By: Julia Youkstetter
The movie related to Unit two in the many different mosaics painted by each district and the conflict and cooperation between the districts and the Capitol. For example District Two's history of winning tributes creates a picture of power and lifelong physical training for their area. When the competitors migrate to the Capitol for The Hunger Games, they each bring some of their culture with them. A great example of this is the parade when they first get there, where they all where costumes to represent where they came from, like District 4 (the fishing district) wore fishnets. In the story their is a balance of cooperation and conflict because the the Districts hate the Capitol (conflict) but they have to provide/ work for them to survive (cooperation). All of these things tie in very well to the things we discussed in Unit 2.
Unit 3 ties into the movie because of the major exploitation of goods by the Capitol and how the Districts, who all have their own beliefs, have to interact and how this causes conflict even before they get in the arena. The Capitol wastes lots of food and resources by spoiling themselves and surrounding themselves with an unnecessary amount of goods, while people in the Districts are starving. The competitors each grew up in their own area with a different way of living so when they are all forced to live in one place (as they prepare for The Hunger Games), they get into fights and conflicts. I think theses think relate very well to the concepts of exploitation, conflict over natural resources, and problems between belief systems that we talked about in Unit 3.
A lot of things that went on in the Hunger Games can be related to Unit 4, which talked about shifts in power, rights, and freedom. In the movie there are particular tributes that join up and make a kind of "super group" who are very powerful and dangerous. But as they begin to die off and turn on one another the power kind of shifts to the stronger individuals. In the movie the Capitol has complete control over the rights of the people which dictate the quality of their life (they do not have many rights and the quality is poor). The citizens of Panem are given varying degrees of freedom depending on where they live, the citizens of The Capitol have a lot more than those from the Districts. Unit 4 definitely related to the Hunger Games in several ways.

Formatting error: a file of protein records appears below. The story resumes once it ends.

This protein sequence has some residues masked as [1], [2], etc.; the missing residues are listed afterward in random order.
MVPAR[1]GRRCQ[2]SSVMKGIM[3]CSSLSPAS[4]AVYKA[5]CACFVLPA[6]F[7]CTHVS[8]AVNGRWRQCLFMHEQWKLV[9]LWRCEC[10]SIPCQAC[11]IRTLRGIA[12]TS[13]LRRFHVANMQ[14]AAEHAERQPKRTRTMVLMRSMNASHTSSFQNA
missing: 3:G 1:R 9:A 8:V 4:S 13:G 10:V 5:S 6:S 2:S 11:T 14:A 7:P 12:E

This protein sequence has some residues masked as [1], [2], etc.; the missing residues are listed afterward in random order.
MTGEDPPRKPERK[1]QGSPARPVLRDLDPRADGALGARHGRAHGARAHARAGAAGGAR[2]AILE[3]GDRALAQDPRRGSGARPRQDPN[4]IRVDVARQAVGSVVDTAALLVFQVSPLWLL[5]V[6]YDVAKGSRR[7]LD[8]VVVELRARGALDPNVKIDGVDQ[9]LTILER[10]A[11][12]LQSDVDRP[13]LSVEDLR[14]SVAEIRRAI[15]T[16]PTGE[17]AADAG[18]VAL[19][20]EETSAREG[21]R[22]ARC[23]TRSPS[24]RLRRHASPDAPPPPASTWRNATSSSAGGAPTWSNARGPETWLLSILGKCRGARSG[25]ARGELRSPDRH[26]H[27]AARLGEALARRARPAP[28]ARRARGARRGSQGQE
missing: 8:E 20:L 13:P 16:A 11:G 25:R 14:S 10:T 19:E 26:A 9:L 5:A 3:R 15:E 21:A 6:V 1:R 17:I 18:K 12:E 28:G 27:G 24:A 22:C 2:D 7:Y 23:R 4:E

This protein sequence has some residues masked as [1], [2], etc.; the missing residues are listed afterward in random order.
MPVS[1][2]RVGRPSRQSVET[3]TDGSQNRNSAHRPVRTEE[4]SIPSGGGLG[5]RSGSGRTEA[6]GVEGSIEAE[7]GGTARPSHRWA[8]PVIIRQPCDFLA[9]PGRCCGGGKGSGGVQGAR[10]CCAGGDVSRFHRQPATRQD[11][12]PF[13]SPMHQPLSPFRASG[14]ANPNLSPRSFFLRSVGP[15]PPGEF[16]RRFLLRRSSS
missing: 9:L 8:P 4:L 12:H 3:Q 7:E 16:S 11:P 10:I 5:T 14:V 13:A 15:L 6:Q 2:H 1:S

I do not believe that The Hunger Games itself could ever happen because I think that taking people's children for such a reason would cause way too much rioting/ hatred of the government for it too succeed. However I do think that a government where a small group of incredibly wealthy people live a luxurious lives supported by the poor, is a definite possibility. I also think the "peacekeepers" are a realistic concept because I think that it is quite possible that a government would make their cruelty seem like a method to "maintain the peace." I think this would be most likely if nuclear war broke out and only a very small area was left livable (so they only had to govern a small place).